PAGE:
6 steps to a successful medical practice makeover
Thinking about remodeling a practice? Here are the six questions you need to be asking.
Remodeling a medical practice can a be long, expensive process. So before you make the commitment, ask these six questions to help decide the makeover plan that works best for you.
1. How do I know I need to remodel?
Know the signs that your practice needs a makeover, such as:
- Always overcrowded waiting room
- Not enough patient exam rooms
- Worn, outdated furniture and fixtures
2. How do I develop a remodeling plan?
Develop a makeover plan by:
- Noting everything in the practice’s space that needs to be fixed, changed or disposed of
- Asking providers, staffers and patients for suggested improvements
- Getting advice and suggestions from other practices that have redesigned their space
3. What does a state-of-the-art waiting room have?
When making changes to the practice’s waiting room, keep in mind the importance of:
- Adding waiting room amenities such as Wi-fi, charging stations and snacks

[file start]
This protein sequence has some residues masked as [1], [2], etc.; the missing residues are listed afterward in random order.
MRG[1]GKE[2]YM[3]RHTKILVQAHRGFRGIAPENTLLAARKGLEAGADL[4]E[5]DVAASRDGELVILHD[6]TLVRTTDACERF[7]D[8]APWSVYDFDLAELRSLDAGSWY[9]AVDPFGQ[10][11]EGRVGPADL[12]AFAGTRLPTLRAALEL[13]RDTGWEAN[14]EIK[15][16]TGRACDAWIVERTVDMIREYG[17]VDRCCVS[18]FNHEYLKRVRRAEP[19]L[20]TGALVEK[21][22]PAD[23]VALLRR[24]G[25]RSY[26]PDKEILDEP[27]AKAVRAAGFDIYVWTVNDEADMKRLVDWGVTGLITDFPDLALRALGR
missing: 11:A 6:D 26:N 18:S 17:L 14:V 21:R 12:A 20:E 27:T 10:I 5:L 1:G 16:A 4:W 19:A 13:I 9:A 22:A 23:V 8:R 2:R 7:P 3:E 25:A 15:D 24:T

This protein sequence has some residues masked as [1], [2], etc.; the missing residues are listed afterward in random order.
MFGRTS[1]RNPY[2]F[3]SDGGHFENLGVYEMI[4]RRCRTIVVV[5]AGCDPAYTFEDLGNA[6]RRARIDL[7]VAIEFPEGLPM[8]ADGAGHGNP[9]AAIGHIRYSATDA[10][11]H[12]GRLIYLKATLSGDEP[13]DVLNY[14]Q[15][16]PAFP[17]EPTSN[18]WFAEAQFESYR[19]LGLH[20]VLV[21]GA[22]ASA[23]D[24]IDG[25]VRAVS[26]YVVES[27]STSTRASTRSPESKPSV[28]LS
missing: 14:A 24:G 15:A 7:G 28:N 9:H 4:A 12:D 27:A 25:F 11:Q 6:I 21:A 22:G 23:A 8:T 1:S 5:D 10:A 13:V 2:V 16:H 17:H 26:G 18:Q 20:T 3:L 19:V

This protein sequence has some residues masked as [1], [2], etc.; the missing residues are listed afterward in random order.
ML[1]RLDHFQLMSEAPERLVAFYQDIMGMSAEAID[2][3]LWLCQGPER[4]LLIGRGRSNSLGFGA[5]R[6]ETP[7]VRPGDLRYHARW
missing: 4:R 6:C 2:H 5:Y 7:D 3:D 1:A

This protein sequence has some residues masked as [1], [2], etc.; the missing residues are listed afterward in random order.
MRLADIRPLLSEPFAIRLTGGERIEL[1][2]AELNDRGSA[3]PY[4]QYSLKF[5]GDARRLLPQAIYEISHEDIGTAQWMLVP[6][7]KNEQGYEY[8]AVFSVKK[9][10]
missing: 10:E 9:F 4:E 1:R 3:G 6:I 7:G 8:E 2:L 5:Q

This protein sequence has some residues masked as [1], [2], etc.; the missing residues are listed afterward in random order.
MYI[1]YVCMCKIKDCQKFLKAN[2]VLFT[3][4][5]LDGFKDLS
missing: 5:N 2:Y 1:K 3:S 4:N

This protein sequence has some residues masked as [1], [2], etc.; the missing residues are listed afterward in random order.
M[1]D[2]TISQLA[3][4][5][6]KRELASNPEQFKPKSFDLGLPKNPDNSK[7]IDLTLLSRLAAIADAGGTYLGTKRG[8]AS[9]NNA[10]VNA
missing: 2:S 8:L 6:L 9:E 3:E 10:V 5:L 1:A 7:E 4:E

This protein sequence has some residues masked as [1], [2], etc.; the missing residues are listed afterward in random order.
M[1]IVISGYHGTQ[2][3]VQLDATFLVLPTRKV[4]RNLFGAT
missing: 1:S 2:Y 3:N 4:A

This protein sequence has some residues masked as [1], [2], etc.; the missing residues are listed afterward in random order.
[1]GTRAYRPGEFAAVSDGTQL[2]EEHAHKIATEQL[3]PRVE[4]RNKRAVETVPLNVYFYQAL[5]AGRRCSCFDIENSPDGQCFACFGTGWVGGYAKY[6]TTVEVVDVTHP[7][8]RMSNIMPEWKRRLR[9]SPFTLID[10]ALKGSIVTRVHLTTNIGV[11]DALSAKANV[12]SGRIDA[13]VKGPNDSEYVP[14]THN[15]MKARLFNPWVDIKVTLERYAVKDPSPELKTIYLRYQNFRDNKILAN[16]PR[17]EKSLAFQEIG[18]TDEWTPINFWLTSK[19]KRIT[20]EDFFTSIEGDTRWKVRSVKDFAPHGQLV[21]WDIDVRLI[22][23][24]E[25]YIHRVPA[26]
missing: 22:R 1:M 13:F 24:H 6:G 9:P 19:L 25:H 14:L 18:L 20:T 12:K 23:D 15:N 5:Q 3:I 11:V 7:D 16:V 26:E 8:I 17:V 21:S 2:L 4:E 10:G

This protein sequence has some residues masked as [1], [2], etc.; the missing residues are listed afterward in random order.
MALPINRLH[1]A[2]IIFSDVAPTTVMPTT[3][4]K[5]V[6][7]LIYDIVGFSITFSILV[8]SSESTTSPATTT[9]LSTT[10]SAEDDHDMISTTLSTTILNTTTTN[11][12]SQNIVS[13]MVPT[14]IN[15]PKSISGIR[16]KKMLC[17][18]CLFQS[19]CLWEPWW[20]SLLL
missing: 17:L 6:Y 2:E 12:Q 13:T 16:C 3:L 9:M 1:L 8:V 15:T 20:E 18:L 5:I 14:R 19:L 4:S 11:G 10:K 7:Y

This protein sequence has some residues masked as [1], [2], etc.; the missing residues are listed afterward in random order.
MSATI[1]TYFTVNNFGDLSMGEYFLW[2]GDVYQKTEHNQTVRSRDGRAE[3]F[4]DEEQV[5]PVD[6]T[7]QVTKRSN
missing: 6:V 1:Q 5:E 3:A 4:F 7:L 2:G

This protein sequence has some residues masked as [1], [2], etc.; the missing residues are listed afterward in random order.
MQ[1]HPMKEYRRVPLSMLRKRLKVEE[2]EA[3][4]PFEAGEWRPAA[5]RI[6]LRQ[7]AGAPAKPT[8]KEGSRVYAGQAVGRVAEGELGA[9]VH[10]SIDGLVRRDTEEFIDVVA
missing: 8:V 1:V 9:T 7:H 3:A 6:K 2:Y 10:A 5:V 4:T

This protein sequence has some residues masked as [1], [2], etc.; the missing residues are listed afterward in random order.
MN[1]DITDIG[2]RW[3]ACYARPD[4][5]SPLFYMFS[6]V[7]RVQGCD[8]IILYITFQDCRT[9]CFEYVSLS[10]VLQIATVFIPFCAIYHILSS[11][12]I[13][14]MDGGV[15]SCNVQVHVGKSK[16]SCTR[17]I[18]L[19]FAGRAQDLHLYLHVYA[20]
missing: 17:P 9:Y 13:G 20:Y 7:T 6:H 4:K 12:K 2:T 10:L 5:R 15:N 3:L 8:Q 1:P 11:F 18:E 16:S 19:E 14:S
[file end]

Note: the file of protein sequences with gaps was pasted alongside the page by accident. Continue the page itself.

- Creating a welcoming atmosphere through lighting, colors and furnishings
4. How can a remodel improve practice efficiency?
Use the makeover to improve practice productivity by:
- Eliminating bottlenecks that slow the movement of patients through the office
- “Podding” exam rooms to minimize time doctors spend walking between them
- Installing work stations near exam rooms
5. Where do I get financing?
Ease the financing process by:
- Seeking loans from lenders experienced in working with medical practices
- Bringing renderings of the finished project when applying for a loan
- If the practice’s offices are leased, asking the landlord if they will pay for the makeover and build repayment into future lease payments
6. How should run my practice during construction work?
Ensure high-quality work and minimize disruptions by:
- Hiring a reputable architect who’s experienced in working with medical practices
- Developing a detailed work plan for the project that includes a timeline and budget
- Working on only one area at a time, so the practice can continue to operate
- Scheduling construction work evenings and weekends whenever possible